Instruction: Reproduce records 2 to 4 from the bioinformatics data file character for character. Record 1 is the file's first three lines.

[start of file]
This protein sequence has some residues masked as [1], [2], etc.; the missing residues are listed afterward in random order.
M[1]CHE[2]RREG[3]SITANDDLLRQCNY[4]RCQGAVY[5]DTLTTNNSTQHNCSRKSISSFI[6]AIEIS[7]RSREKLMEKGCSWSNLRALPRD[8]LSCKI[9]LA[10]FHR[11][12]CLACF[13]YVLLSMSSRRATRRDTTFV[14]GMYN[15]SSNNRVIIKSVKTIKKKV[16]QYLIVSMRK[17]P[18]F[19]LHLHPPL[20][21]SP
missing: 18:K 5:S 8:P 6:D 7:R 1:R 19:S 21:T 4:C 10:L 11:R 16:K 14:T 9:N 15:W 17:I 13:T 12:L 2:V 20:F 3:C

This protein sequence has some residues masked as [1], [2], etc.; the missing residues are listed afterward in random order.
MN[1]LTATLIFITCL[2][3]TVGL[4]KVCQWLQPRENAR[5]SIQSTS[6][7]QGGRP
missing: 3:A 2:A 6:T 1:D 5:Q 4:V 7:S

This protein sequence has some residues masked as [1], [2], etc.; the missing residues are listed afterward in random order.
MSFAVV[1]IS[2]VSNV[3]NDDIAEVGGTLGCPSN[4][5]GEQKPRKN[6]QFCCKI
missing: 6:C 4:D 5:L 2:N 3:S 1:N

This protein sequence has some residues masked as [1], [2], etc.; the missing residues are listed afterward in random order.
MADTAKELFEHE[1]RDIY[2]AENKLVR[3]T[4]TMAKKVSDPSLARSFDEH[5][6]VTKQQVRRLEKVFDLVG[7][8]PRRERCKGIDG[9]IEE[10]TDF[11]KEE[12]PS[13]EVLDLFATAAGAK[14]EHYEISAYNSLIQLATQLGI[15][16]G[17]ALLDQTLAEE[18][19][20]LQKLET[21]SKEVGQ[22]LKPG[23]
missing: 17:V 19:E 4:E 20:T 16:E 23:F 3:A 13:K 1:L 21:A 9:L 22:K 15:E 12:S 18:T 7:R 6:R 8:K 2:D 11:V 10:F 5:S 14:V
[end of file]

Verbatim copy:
This protein sequence has some residues masked as [1], [2], etc.; the missing residues are listed afterward in random order.
MN[1]LTATLIFITCL[2][3]TVGL[4]KVCQWLQPRENAR[5]SIQSTS[6][7]QGGRP
missing: 3:A 2:A 6:T 1:D 5:Q 4:V 7:S

This protein sequence has some residues masked as [1], [2], etc.; the missing residues are listed afterward in random order.
MSFAVV[1]IS[2]VSNV[3]NDDIAEVGGTLGCPSN[4][5]GEQKPRKN[6]QFCCKI
missing: 6:C 4:D 5:L 2:N 3:S 1:N

This protein sequence has some residues masked as [1], [2], etc.; the missing residues are listed afterward in random order.
MADTAKELFEHE[1]RDIY[2]AENKLVR[3]T[4]TMAKKVSDPSLARSFDEH[5][6]VTKQQVRRLEKVFDLVG[7][8]PRRERCKGIDG[9]IEE[10]TDF[11]KEE[12]PS[13]EVLDLFATAAGAK[14]EHYEISAYNSLIQLATQLGI[15][16]G[17]ALLDQTLAEE[18][19][20]LQKLET[21]SKEVGQ[22]LKPG[23]
missing: 17:V 19:E 4:E 20:T 16:E 23:F 3:A 13:K 1:L 21:A 9:L 22:K 15:E 12:S 18:T 7:R 6:R 8:K 2:D 11:V 10:F 5:S 14:V